• Close-Range Combatant: Jigglypuff is this. Unlike most close range combatants in Smash, its ground game's poor, with slow movement and weak attacks, and it's one of the lightest there is. However, this is compensated with a terrific aerial game. It has one of the best air speeds and powerful aerial attacks, being able to "jump" 5 times in the air (together with Pound to extend airtime) to practically guarantee a comeback onto the stage, and some of its attacks are deceptively far-reaching.
  • Continuity Cameo: That hat it wears is that of Leaf, Red's (aka the Pokémon Trainer's) female counterpart. Pikachu wears Red's original hat and Jigglypuff wears Leaf's. The same is true of another palette swap: while Pikachu received Calem's hat and sunnies, Jigglypuff received Serena's.
  • Critical Failure: Jigglypuff is the only character that can self-destruct if its shield gets broken, like popping a balloon. It's particularly devastating in 3DS/Wii U due to the weak shields in that game.
  • Crouching Moron, Hidden Badass: Jigglypuff's most powerful move is falling asleep, but the move is super effective!
  • Death or Glory Attack: Rest, as silly as it might sound. Its Down Special move, it puts Jigglypuff to sleep for a few seconds, leaving Jigglypuff exposed for a good deal of time, which is practically suicide at high enough damage (since, you know, you fell asleep). However, if it's activated as close as possible to the opponent, they will be sent rocketing upwards, making for a quick (and hilarious) finisher at the appropriate damage. Due to its minuscule range, but obscene power, it's a Difficult, but Awesome move in execution.
  • Dub Name Change: Named "Purin" in Japan. Also changed in French (Rondoudou) and German (Pummeluff); as such, it was the only playable character to be dubbed in the French and German versions of the first two games. Other countries use the English name.
  • Forced Sleep: Sing will put nearby opponents to sleep, but not ones that are off the ground.
  • Foreshadowing: Despite being an unlockable character in Melee, Jigglypuff still appears in the opening movie.
  • Fragile Speedster: An odd example in that Jigglypuff is one of the slowest characters on the ground, but is among the most mobile in the air. It's also among the lightest characters in the series.
  • Glass Cannon: In Melee, its aerial game is incredible, with the fastest air speed mixed with fast and powerful air attacks; and to top it off, its Rest is a nigh One-Hit KO attack, provided it strikes. However, Jiggs is very light, and will be sent flying easily. It has slightly better endurance in Brawl, though its offensive capabilities are severely reduced. Both its offensive capabilities and its endurance were reduced in SSB4. Ultimate makes it return to be this trope more or less.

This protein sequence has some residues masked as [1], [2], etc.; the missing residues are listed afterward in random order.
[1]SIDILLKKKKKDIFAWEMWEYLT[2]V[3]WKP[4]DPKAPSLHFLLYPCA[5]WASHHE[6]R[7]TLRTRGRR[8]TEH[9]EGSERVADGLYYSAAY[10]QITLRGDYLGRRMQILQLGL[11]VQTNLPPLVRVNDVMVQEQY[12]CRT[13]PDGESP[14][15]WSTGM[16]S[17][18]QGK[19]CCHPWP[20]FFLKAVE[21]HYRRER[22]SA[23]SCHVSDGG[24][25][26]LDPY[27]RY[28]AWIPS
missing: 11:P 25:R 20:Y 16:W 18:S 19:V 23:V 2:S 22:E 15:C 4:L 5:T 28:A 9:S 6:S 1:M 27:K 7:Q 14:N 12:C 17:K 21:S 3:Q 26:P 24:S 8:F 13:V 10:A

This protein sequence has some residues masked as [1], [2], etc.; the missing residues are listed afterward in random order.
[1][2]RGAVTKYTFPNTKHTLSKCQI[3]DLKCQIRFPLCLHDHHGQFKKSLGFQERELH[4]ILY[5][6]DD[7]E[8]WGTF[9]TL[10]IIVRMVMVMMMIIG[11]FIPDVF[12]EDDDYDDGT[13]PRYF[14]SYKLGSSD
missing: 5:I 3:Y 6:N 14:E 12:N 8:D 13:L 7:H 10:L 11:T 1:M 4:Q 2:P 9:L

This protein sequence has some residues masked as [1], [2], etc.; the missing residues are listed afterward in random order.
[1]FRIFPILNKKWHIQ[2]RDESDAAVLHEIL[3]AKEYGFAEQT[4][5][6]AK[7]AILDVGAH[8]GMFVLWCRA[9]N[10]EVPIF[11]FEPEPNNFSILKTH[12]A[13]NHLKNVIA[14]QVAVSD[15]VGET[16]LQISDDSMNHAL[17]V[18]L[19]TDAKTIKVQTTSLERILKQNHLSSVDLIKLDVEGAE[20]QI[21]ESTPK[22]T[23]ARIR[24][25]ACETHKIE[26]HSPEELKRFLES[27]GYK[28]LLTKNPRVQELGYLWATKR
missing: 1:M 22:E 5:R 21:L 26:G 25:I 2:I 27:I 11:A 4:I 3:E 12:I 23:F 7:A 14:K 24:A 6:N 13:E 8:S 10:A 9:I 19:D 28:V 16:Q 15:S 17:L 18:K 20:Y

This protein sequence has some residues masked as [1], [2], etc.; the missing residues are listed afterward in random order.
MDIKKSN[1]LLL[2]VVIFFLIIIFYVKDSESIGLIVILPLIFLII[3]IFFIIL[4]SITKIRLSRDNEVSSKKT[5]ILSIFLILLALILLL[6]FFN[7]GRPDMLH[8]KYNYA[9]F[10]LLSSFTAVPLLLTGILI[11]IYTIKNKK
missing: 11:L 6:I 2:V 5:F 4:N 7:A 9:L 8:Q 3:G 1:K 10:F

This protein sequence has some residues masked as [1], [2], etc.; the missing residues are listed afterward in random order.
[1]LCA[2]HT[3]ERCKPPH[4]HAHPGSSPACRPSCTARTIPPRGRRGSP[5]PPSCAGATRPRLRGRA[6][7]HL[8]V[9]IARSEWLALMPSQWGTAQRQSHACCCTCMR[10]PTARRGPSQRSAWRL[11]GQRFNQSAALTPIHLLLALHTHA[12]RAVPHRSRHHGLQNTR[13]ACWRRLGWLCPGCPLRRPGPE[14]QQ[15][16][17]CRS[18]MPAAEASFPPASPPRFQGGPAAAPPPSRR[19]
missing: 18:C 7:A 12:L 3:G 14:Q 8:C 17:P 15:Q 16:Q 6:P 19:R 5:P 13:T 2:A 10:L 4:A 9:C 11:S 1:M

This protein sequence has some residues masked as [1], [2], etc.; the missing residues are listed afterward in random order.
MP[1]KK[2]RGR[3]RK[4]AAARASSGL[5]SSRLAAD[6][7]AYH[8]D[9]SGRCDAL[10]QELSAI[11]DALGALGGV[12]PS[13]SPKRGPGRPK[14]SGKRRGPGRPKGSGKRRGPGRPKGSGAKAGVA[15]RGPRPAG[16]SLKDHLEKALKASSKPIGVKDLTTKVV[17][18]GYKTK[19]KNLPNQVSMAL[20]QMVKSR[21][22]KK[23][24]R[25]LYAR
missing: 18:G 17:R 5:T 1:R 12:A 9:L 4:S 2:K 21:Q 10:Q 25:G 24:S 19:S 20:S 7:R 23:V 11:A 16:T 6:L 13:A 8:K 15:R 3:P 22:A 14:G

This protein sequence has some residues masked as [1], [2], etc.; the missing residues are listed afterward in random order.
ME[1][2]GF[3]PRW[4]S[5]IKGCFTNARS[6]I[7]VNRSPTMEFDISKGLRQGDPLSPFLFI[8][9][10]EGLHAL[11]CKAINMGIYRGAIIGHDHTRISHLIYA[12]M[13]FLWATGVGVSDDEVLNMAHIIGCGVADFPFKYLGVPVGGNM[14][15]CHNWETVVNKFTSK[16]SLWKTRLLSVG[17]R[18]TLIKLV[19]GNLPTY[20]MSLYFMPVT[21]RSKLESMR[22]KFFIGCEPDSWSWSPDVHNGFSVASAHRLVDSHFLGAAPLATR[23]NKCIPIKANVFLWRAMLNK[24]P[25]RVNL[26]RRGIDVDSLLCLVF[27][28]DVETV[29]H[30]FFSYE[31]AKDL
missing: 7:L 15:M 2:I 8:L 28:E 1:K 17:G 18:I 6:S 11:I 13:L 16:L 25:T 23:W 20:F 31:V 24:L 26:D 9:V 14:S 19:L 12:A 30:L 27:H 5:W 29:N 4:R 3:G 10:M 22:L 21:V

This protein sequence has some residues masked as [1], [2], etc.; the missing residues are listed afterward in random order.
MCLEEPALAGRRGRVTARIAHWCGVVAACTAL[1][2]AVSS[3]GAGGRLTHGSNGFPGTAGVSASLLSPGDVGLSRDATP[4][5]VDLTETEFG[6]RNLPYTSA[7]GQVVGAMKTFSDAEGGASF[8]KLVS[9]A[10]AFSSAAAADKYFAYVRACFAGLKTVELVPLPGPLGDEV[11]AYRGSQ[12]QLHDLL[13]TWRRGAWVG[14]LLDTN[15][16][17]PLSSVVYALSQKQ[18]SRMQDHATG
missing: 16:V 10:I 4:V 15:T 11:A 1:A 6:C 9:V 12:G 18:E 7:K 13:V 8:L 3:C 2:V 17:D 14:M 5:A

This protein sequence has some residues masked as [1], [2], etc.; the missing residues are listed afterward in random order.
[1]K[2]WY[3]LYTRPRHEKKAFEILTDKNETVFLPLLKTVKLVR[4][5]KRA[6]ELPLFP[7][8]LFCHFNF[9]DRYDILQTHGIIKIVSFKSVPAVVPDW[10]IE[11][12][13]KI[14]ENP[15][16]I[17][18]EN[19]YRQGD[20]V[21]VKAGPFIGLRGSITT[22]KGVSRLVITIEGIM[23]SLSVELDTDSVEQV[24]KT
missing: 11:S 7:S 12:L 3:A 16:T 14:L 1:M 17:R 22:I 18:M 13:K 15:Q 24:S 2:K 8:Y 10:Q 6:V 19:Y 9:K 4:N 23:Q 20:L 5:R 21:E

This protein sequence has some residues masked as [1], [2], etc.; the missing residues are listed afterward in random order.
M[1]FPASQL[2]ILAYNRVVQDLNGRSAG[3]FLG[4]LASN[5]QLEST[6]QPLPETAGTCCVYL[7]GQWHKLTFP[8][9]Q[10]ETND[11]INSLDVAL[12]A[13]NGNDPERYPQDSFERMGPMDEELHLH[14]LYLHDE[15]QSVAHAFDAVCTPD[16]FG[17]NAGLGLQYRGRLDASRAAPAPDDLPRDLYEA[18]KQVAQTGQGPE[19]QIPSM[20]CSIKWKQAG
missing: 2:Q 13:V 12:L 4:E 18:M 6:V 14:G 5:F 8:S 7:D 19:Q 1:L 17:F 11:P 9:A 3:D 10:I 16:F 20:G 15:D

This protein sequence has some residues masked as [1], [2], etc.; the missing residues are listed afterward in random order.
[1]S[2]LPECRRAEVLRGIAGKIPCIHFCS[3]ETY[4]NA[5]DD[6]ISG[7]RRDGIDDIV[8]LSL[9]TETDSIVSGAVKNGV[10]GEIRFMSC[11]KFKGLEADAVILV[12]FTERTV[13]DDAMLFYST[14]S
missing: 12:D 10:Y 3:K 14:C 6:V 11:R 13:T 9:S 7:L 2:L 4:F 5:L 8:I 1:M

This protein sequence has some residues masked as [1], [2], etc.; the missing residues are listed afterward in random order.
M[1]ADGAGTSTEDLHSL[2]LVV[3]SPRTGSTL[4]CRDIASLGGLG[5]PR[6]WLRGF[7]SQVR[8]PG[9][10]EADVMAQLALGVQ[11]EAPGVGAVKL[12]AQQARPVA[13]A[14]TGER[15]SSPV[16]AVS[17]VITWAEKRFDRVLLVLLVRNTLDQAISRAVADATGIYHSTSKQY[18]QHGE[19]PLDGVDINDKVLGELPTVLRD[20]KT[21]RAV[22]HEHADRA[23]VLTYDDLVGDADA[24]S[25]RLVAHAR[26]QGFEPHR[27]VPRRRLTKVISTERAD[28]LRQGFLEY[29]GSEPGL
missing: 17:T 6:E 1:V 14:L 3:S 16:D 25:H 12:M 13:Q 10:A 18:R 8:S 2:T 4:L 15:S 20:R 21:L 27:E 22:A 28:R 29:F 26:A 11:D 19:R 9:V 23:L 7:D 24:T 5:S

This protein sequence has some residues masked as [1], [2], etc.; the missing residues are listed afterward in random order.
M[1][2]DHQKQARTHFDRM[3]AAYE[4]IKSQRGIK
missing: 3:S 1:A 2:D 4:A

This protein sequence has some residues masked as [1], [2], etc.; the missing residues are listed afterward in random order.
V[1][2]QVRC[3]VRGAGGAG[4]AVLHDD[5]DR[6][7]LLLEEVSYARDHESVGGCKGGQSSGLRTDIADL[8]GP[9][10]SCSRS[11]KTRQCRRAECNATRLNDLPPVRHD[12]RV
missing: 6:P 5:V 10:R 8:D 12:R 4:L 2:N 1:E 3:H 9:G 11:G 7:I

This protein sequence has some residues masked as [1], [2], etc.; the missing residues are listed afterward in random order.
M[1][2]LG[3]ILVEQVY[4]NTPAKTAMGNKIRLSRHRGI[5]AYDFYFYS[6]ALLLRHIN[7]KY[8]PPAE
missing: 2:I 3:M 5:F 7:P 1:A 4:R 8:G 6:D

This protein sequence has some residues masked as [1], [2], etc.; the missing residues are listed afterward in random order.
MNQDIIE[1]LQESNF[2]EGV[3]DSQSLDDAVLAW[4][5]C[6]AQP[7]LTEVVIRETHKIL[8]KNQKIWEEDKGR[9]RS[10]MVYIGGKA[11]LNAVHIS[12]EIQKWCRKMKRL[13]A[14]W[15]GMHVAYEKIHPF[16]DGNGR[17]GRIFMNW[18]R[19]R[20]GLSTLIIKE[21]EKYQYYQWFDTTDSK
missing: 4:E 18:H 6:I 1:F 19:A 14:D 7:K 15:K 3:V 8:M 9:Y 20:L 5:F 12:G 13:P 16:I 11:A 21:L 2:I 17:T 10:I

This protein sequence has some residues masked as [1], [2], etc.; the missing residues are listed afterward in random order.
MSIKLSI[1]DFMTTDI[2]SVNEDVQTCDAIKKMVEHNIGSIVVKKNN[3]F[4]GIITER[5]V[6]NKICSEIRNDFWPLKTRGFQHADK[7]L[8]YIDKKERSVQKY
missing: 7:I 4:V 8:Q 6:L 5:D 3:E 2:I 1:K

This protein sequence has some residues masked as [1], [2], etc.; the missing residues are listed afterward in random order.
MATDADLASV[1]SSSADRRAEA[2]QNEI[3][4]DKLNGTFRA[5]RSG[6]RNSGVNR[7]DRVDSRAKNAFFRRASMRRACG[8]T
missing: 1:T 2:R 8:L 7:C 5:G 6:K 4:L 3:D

• Grandfather Clause: Around the time the original game was released, Jigglypuff was a recurring character in the anime (and replaced Nidorino in the opening of Pokémon Red and Blue). While it still has some level of popularity in Japan, since then, Jigglypuff is rarely used in any marketing and has become less relevant as the generations go by. Despite this, it still keeps its spot in Smash Bros., unlike Young Link, Pichu etc who were removed as more modern or relevant characters from their franchises took their place, though it has come dangerously close to being cut several times.
    • Interestingly, Jigglypuff again became a recurring character in the anime in the months before Ultimate was released.
  • Home Stage:
    • 64: Saffron City.
    • Melee: Pokémon Stadium and Poké Floats, used interchangeably in single-player modes.
    • Brawl: Both debuting stages from its seriesnote .
    • 3DS/Wii U: All stages from its seriesnote .
    • Ultimate: Pokémon Stadium in Ultimate's website, its fight in World of Light though takes place in Mushroom Kingdom U, and its normal unlock fight takes place in Saffron City.
  • Idle Animation: It turns to face the other way.
  • Inertia Is a Cruel Mistress: Rollout is a very powerful and very fast move when fully charged, but you can't turn around in mid-air, so if you roll off the edge... yeah. 3DS/Wii U allows you to finish the Rollout sooner if you hold the other direction while airborne, giving you a chance to get back on the stage, but the timing is rather strict.
  • Leitmotif: Ultimate gives it the Pokémon Center theme for its character trailer, Road to Viridian City for World of Light, and Saffron City (the N64 main Pokemon theme) for their standard approach.
  • Lethal Joke Character: According to Word of God, Jigglypuff was originally intended to be a Joke Character, with its weak attacks, light weight, popping like a balloon and losing a stock on a shield break, and its Up Special lacking a recovery effect. However, its very strong aerial mobility and attacks (which give it access to some lethal combo techniques) and its trump card in Rest will make sure YOU will be the one hitting the mat. These strengths make up for Jigglypuff's flaws in some games more than others, notably 64, Melee and, to a lesser extent, Ultimate.
  • Limit Break: Puff Up, which expands Jigglypuff to absurd levels, causing it to push foes off the stage.
  • Magic Music: Its singing, which induces sleep.
  • Martial Arts Headband: One of its alternate outfits in Melee.